Mexico could potentially become the third country in the world to legalize recreational marijuana. Lawmakers are working towards enacting their marijuana legalization as early as next week. Although this legislation has been in the works for a while, it would seem that it’s about to pull through by Monday.

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However, what does federal marijuana legalization in Mexico mean for neighboring U.S. and Canada? How will it affect the marijuana industry in these countries, North America, or even globally? Keep on reading as we examine the marijuana legalization bill Mexico is attempting to pass into law and the effects.

Mexico moves to legalize marijuana

A bill to legalize recreational marijuana is currently making the rounds in Mexico’s Chamber of Deputies. The bill aims to allow adults 18 and over to purchase and possess up to 28 grams of marijuana. It would also allow for the personal cultivation of marijuana up to six plants. For recreational purposes, cannabis would be treated in the same vein as Tobacco. However, the revised legislation would ensure that cannabis is not sold online or via the mail.

Under this new proposal, there are provisions for six licensing categories for marijuana businesses. They are; production, distribution, sales, marketing and research, and vertical integration. Lawmakers have had to significantly revise this legalization proposal after it met stiff criticism from marijuana advocates. For instance, five components were completely replaced.

However, some advocacy groups are still concerned that the revised legislation still “criminalizes users, puts criminal and administrative sanctions on them and invades their privacy.” One major component of the bill that received praise from most critics is the removal of a clause that required special permits for individuals to grow their cannabis. Proposed fines for possession of cannabis beyond the limit have also been reduced in the revised bill.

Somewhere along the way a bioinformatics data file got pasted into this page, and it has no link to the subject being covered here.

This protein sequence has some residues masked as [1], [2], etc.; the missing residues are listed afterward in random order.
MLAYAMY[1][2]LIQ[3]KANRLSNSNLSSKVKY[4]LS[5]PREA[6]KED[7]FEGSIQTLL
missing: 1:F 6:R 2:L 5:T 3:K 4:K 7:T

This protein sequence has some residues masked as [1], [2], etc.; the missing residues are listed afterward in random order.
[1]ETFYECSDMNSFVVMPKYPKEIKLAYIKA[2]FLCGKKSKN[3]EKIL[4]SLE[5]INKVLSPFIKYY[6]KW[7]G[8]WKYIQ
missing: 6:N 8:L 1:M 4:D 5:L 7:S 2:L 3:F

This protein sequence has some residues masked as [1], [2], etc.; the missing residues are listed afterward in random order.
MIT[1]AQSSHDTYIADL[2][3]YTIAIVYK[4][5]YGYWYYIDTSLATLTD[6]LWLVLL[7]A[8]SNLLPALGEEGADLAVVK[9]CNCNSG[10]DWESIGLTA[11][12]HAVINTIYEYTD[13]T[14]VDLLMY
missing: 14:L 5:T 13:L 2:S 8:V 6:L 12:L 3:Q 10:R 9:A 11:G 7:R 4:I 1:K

The revised marijuana legalization bill is expected to be voted on by lawmakers on Monday. Many enthusiasts including the former President of Mexico believe that the bill will be approved next week. Based on a Supreme court ruling a few years ago, lawmakers in Mexico have until April this year to legalize cannabis nationwide. If this marijuana legalization proposal is approved by Monday, it would help the Mexican legislature to make good on their obligation.

The potential impact of Mexico’s marijuana legalization in the U.S

For many decades, the U.S. has backed the eradication of marijuana in Mexico. Federal marijuana legalization in Mexico will significantly change this stance. By legalizing cannabis, Mexico will be creating the largest marijuana market globally. The potential impact for Mexico cuts across the country’s political and economic landscapes. Marijuana was once at the heart of criminal cartels in Mexico. However, legalizing cannabis in U.S. states like California meant that these cartels had to diversify into other activities.

Another positive impact that marijuana legalization in Mexico will likely have in the U.S. is cartel crime reduction. By legalizing marijuana, the Mexican government will be removing the core of so many crime groups across the U.S and Mexico.

Moving on, the legalization of marijuana in Mexico will benefit U.S. cannabis companies in so many ways. For instance, a legal market across the border will allow U.S. companies to expand their operations. U.S. marijuana firms will be able to register as legal entities there and even list their cannabis stocks on official exchanges. Also, they should be able to effectively offset slow U.S. sales by redistributing products to Mexico. 

This scenario may consequently mean that many U.S. cannabis companies have to enter into limited partnerships with Mexican companies. This partnership system currently exists between U.S. and Canadian cannabis companies. 

Closing marijuana legalization thoughts

Marijuana legalization in Mexico will open the doors to so many opportunities. The successes recorded since cannabis was legalized in U.S. states like Colorado and California offer a glimpse of what Mexico could experience. Although no one can accurately predict the impact of this landmark legislation, the signs are currently looking good for Mexico and perhaps North America. Also, despite having a positive stance towards cannabis, it’s still unclear how the Biden administration in the U.S will react to federal legalization in Mexico.

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About Abdul

Abdul has a degree in Business and Management and writes extensively on Tech and Finance. With vast interests that cover cybersecurity, tech startups, and all things innovative, Abdul offers well-rounded views on finance-related marijuana stock updates. Reach him at abdul@stonersrotation.com.